Integrating Mental Health Care in the Medical Setting
Inside this story:
- Hogg Foundation awards $440,000 to support the Integrated Behavioral Health Scholars Program at Dell Medical School, University of Texas at Austin
- Interdisciplinary training prepares medical and behavioral health students to collaborate on patient care in integrated care teams.
- An expanded curriculum focuses on building cultural competency and helping students develop a deeper understanding of social determinants of health.
- Through coursework such as the Understanding Homelessness course, the curriculum strongly emphasizes experiential learning and lived experience.
Because mental well-being exists in close relationship to physical well-being, patient care that integrates mental health care into physical health care can have a more meaningful and lasting impact than treatment for each in isolation. And when integrated care teams also understand and address how social and environmental conditions impact mental health, patient outcomes can improve even more.
In many health care settings in Texas, however, general mental health care is lacking, much less integrated care. Over 75 percent of Texas counties are in mental health professional shortage areas and Texas ranks second to last nationally in mental health workforce availability and overall access to mental health care for youth and adults.
Also lacking are educational opportunities that aim to increase students’ awareness of and sensitivity toward cultural and social variables that impact a patient’s mental well-being.
In response to these urgent needs, and with the support of the Hogg Foundation and the Health Resources and Services Administration, the Dell Medical School, The University of Texas at Austin, (DellMed) launched the Integrated Behavioral Health (IBH) Scholars Program at UT Austin in 2017.
The Hogg Foundation awarded $440,000 to DellMed for the project. The overarching goal was to develop a team-based learning curriculum that engages students from across disciplines in the best practices of integrated behavioral health care.
“The interdisciplinary IBH Scholars Program aimed to prepare medical and behavioral science students to provide culturally competent and evidence-based mental health services in integrated primary care settings for underserved communities in Texas,” said Lloyd Berg, PhD, ABPP, Program Lead IBH Scholars Program and Division Chief of Psychology in the Department of Psychiatry and Behavioral Sciences at DellMed.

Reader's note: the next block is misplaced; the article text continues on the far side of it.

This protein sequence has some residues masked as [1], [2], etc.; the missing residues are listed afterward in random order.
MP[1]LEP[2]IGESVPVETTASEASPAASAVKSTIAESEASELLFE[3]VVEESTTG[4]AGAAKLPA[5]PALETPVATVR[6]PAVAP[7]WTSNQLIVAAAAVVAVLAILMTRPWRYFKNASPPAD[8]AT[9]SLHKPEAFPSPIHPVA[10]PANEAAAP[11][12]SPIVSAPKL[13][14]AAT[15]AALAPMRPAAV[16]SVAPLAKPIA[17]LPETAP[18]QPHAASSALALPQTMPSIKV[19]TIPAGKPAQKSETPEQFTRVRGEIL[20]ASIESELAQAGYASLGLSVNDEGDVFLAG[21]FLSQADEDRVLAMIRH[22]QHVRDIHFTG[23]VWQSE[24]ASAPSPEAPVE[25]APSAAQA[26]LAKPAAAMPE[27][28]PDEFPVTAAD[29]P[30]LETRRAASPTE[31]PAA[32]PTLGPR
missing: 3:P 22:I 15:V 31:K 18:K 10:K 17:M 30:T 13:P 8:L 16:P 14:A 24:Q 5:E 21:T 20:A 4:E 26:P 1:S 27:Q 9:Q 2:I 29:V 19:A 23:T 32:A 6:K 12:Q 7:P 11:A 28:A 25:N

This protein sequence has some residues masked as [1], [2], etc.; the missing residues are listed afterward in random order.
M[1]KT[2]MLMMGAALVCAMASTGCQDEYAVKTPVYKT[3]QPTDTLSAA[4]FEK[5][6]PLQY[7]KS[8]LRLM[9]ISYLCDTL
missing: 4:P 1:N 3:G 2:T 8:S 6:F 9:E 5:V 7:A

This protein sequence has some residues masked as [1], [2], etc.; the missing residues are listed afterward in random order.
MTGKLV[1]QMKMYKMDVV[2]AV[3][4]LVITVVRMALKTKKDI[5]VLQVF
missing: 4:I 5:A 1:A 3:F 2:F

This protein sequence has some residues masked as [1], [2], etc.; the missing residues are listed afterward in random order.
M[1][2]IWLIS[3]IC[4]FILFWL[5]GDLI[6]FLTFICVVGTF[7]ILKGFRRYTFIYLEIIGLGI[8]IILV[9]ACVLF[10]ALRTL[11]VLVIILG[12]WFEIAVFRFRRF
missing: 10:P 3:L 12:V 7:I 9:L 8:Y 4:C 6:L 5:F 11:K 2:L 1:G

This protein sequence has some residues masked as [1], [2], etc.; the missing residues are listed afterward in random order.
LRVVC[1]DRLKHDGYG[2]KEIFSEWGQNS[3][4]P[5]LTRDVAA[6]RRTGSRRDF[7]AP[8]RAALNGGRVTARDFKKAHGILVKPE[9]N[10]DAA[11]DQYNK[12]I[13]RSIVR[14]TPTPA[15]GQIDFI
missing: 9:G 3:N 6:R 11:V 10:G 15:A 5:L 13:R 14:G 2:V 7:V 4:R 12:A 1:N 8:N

91 percent of IBH Scholars are now working with medically underserved communities in Texas.
Ninety-one percent of IBH Scholars are working with medically underserved communities in Texas. The IBH Scholars emphasis on guiding students into professional practice with underserved communities has been key to its success.
Working as a Team
In pursuit of these goals, many IBH students received their clinical training at UT Health Austin, the on-site medical clinic at DellMed.
“What’s unique about UT Health Austin is that it already works with a collaborative care model,” says Kathryn Flowers, MPAff, the initial education coordinator for the IBH program, and current Assistant Director in the Department of Psychiatry and Behavioral Sciences at DellMed. “Specialists from multiple disciplines care for the patient as one full team: the social worker, the doctor, the physical therapist, etc. Whatever the specific needs of that patient, all of those folks collaborate on that person’s care in one place.”
Embedded in these collaborative care teams within a variety of clinics, including Women’s Health, Cognitive Disorders, Musculoskeletal and Primary Care, students gained valuable experience integrating mental health care into many different medical settings.
Learning from Lived Experience
In addition to the clinical training, DellMed developed coursework to help students recognize how social determinants and personal biases might also affect patient outcomes.
Students found the Understanding Homelessness course, developed in collaboration with homelessness advocate Val Romness and a number of her colleagues with lived experience, especially powerful. “The experience was completely altering for some of them both professionally and personally,” said Flowers.